- How did we come to experience ourselves as separate from, alienated from, and above the world that birthed and nurtured us? ~ Craig Chalquist, PhD
I was blessed to have studied with some of the most inspiring and pioneering educators during my graduate coursework at John F. Kennedy University. It was here where my life was turned inside out, and where I found my calling and a reawakened love for the Earth.
Professor Craig Chalquist was instrumental in my transformation, and remains a beloved and supportive mentor to so many wherever he teaches. As a prolific writer, passionate crusader for the Earth’s sustainability, deep educator of mythology, psychology, terrapsychology, and philosophy, I am certain that he will leave an indelible legacy. His inspired work and impassioned voice give me hope for our planet.
As a visionary leader and fellow lover of beauty, I am honored to share his thoughts on the sacred virtue of reverence.
Briefly, what are your thoughts on reverence as it pertains to the world today?
Reverence seems to me like imagination in that too often we lose it as we age, in large part because of the cynicism and self-numbing we think we need to survive in a chaotic and over-industrialized world. It requires an open heart, and that requires the courage to have feelings about what’s going on around us.
The etymology of “reverence” is revealing: it means “awe” and “to be aware of.”
To revere is to be beside oneself with awe, to swim in wonder, to lose some self-importance long enough to be transformed by someone or something we revere. How many of us are strong enough for that? To revere an Earth that’s hurting? To fall in love with where we live, or be captivated by someone we admire and care for?
To the extent we protect ourselves from such transports we miss a lot of what makes living worthwhile.
What are one or two ways that you practice reverence regularly?
Every night when I’m not working, I go for long walks at sunset and take in the beauty all around me. I usually do this in places where I can find some nature: an aquatic park, a beach, a hillside. I let my eyes absorb the shapes and colors around me, and I tune my ears to the sounds of the world: rustling leaves, the whisper of a breeze, animal movements. By doing this I appreciate Earth’s generosity; I suspect our world enjoys being attended to.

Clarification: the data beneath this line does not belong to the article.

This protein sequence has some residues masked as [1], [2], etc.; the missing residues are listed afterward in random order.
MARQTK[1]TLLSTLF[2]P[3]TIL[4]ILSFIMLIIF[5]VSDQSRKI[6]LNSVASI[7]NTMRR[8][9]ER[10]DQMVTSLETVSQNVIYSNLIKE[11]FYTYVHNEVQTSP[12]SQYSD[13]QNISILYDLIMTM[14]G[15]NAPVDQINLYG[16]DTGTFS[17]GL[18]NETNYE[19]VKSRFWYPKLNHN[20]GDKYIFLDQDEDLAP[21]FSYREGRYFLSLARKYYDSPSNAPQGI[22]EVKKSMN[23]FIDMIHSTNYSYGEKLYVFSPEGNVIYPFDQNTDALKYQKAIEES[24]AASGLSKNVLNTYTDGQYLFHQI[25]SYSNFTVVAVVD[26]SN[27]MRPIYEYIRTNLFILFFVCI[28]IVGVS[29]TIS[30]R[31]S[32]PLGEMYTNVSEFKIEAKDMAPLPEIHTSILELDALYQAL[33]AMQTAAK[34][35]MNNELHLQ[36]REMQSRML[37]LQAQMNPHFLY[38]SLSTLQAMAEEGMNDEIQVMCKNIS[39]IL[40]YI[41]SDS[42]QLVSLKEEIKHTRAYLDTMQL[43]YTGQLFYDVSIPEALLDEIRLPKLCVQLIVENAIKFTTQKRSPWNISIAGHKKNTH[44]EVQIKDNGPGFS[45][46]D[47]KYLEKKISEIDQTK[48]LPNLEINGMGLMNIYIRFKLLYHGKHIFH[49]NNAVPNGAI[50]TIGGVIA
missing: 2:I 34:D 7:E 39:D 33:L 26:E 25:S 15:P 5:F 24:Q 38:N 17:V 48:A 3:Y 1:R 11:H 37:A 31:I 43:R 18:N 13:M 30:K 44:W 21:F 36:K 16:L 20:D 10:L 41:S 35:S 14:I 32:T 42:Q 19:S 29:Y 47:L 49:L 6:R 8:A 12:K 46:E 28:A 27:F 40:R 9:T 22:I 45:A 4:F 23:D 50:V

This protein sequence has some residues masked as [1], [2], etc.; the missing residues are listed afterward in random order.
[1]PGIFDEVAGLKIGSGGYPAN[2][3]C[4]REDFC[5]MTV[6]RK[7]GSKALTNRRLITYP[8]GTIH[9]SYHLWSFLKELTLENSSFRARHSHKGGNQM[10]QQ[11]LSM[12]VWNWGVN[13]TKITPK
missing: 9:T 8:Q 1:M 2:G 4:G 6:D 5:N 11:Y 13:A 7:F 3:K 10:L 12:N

Also, I sometimes ask the places around me–my city, the Bay Area, California, even Earth–for dreams. It’s my way of checking in. I want to know what the land is thinking about.
What advice can you give my humble readers for becoming more reverent?
In addition to these practices, it can be worthwhile to recall an event in which awe and love reached the point at which time stopped for you. A moment of total appreciation. I’ve been fortunate enough to have many. I recall, for instance, looking with my maternal grandmother through a book she had given me that contained large pictures of Earth photographed from space. How beautiful our home still is.
Also, try doing an inventory in response to this question: “What numbs or blocks my heart?” There you have a list of anti-reverence items that need attention.
Too, we are often taught that “it is better to give than to receive”; for many of us, giving is safe, but receiving is risky because it means letting something into the heart.
Try receiving things: compliments, good health, a nourishing meal, an inspiration, a loved one’s appreciative glance. Let these in, and perhaps you’ll reach a point at which the heart of the world comes in too.
Craig Chalquist, PhD, is core faculty and department chair of East-West Psychology at the California Institute of Integral Studies in San Francisco. He is also adjunct faculty at Pacifica Graduate Institute and John F. Kennedy University, where he founded the world’s first Certificate in Ecotherapy. He is the author of several books, including Terrapsychology: Reengaging the Soul of Place, and is on the Board of Directors for Holos Institute, an Earth-friendly psychotherapy nonprofit in the Bay Area. Connections welcome on Facebook.